The Speed Project Finds Meaning in a Race From LA to Las Vegas

Talk to anyone who’s completed the LA Marathon and you’ll hear about a life-changing experience. It’s not quite hiking Mount Everest, but it’s a feat that commands a fair amount of respect. So, what happens when the participation medals and the t-shirts lose their meaning? What happens if they never had any meaning in the first place? For some elite runners, the Speed Project happens. This Los Angeles to Las Vegas no holds barred race is like a track-and-field take on an ayahuasca retreat. Esoteric. Mysterious. And, at certain points, pretty hardcore. 

340 Miles of Intensity

Photo credit: Bernard Gagnon

While it’s only been around for eight years, the Speed Project has already built a reputation for being the most challenging relay race in the world. And that’s impressive considering it doesn’t try particularly hard to get on anyone’s radar. 

You won’t find a website or even any way of applying for the race. As cliché as it sounds, the Speed Project finds you. 

For such an intense race, the Speed Project is fairly relaxed when it comes to things like course, schedule, and rules. It has a clear starting point, Santa Monica Pier, and a clear finish line, the “Welcome to Fabulous Las Vegas” sign. What happens in the 340 miles between those points is largely up to the hundreds of participants. 

The Typical Configuration

Photo credit: Envato

Most teams opt for the traditional (if any aspect of the Speed Project can be called “traditional”) configuration of six runners: two women and four men. How they divvy up their relay schedule is just one of the many factors they need to consider before the start sounds in the early hours at Santa Monica Pier. 

Teams are typically shadowed by an RV and crew (also their responsibility). Costs can add up, but the notoriety of the race finds a who’s who of major sponsors footing bills left and right. Brands like Nike, Adidas, and New Balance send their own curated teams out every year to compete.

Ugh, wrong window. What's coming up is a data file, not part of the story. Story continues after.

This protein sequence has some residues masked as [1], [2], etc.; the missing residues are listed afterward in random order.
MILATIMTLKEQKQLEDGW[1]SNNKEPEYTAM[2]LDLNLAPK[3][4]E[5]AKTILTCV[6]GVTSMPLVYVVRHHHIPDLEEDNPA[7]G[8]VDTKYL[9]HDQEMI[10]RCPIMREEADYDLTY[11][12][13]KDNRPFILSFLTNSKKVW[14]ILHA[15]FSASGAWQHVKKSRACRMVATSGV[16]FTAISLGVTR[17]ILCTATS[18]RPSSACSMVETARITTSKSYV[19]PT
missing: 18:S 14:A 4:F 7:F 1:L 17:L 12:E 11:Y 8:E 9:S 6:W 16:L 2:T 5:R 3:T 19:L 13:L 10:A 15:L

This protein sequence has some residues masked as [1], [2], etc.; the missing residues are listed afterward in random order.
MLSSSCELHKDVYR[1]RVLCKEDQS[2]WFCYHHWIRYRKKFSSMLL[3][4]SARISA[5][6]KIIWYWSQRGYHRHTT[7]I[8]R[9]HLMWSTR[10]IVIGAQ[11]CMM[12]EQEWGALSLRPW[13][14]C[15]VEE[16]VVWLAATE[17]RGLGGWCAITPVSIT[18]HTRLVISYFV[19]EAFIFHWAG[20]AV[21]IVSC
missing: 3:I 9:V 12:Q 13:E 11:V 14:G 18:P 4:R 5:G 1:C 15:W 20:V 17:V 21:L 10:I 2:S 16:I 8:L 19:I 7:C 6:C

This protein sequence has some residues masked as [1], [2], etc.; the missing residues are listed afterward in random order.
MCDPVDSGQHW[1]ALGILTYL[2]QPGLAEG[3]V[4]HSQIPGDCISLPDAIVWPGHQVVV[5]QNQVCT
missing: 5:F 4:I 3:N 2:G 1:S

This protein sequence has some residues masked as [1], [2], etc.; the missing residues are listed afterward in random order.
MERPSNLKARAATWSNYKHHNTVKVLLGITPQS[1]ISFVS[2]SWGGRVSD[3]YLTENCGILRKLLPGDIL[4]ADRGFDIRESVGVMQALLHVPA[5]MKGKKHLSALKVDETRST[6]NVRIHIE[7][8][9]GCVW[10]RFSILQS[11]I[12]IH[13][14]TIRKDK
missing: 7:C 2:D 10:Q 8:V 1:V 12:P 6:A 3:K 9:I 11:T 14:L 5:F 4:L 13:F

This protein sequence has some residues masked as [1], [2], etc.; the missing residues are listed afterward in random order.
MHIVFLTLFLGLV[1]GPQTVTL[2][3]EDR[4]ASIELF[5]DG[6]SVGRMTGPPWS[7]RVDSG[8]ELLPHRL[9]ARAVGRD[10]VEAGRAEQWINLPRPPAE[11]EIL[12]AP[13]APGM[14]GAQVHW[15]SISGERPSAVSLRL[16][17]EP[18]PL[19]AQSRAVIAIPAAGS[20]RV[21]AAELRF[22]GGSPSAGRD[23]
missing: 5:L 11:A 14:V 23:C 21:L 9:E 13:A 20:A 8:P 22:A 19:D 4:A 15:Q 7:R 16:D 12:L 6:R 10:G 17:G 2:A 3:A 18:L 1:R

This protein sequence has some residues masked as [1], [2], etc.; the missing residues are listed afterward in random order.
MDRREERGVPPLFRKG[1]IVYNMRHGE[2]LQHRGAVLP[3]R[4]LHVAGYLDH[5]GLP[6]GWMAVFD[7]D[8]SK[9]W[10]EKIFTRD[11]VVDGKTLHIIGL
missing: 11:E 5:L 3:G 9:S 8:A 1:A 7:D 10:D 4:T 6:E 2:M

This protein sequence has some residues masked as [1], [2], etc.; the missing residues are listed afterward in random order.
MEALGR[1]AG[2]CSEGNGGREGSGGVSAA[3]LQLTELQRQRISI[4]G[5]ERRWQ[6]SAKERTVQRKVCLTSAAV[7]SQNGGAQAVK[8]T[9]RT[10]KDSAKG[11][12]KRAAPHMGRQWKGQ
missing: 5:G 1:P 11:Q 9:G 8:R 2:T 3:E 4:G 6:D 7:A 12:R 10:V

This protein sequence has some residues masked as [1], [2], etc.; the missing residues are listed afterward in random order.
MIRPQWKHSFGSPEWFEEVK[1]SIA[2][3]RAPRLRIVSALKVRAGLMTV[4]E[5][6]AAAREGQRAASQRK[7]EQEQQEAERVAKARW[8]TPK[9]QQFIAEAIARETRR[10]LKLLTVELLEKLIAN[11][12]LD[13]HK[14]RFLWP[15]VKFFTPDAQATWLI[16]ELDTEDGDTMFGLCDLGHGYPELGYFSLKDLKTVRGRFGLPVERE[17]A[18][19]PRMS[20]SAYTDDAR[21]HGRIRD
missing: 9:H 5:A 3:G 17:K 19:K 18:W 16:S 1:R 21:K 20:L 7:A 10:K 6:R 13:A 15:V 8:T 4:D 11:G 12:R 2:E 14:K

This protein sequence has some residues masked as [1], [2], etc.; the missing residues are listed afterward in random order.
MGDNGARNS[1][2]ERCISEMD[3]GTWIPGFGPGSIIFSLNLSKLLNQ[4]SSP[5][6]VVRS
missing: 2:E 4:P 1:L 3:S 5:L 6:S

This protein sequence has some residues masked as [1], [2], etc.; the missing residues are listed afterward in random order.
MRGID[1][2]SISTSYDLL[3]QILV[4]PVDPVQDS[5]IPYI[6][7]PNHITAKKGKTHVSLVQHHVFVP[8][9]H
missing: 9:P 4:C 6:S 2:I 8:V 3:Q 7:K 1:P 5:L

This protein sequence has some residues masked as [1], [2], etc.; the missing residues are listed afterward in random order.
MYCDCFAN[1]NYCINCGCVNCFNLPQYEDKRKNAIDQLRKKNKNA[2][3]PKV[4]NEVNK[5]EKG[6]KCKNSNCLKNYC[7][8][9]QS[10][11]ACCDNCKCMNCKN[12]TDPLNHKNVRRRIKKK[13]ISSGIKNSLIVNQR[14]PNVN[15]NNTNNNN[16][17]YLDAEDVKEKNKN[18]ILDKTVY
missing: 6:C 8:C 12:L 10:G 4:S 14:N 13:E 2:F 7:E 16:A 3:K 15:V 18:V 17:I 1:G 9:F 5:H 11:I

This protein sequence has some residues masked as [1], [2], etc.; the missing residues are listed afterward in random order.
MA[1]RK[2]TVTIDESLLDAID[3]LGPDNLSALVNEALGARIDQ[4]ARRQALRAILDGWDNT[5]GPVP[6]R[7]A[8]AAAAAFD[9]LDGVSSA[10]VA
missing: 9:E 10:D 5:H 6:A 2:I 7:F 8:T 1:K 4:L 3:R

But keeping with the relaxed structure of the Speed Project, that annual date could drop at any given moment. Organizers are notorious for only giving a week’s notice for competitors to drop what they’re doing and get to LA. Still, come 4am on that date, Santa Monica Pier is crowded with racers, RVs, vans, and curious onlookers. And Las Vegas is waiting 340 sole-treaded miles away. 

The “OG Route”

Photo credit: Davemeistermoab

Most racers opt to run the course that started it all, affectionately dubbed the “OG Route.” This route starts by weaving its way through Hollywood before breaking out of the city into the expansive horizon of the Antelope Valley. 

Terrain can get as treacherous as it is barren. Runners will pass the post-apocalyptic landscape of an “airplane graveyard” at the periphery of the arid Mojave Desert. 

The inhospitable climate continues through Barstow and Baker. The route clips the edge of Death Valley, noted for setting global heat records in the dead of the summer. After traversing a portion of the Old Spanish Trail, competitors will find Route 160 guiding them straight to their destination: the glittering promise of Las Vegas. 

Photo credit: brsolutions

The OG Route is suggested, but not enforced. This leaves racers open to strategy, compelling runners to meticulously map out shortcuts leading up to the big day. There’s just one rule to which the runners need to adhere: no freeways. 

It’s likely more of a legal precaution than anything. Runners are stopped by police officers frequently enough to warrant guidance from the Speed Project’s founders. Their advice? Keep responses short and sweet. A footrace to Las Vegas may be weird, but it’s not illegal. 

Who Competes in the Speed Project?

But who are these runners selected to run the most challenging race in the world? As the Speed Project’s name would imply, they’re typically noted for being remarkably fast. But the Speed Project founders, Nils Arend and Blue Benadum, are looking for athletes who stand for something. And this underlying mission is often the most important qualifier in a runner’s application… an application that can only be accessed by express invitation. 

Photo credit: The Speed Project Instagram

As we mentioned, it’s a race with no medals or t-shirts. It’s also devoid of cash prizes and the acclaim of spectators. So, what compels some of the world’s most elite runners to queue up at the starting line?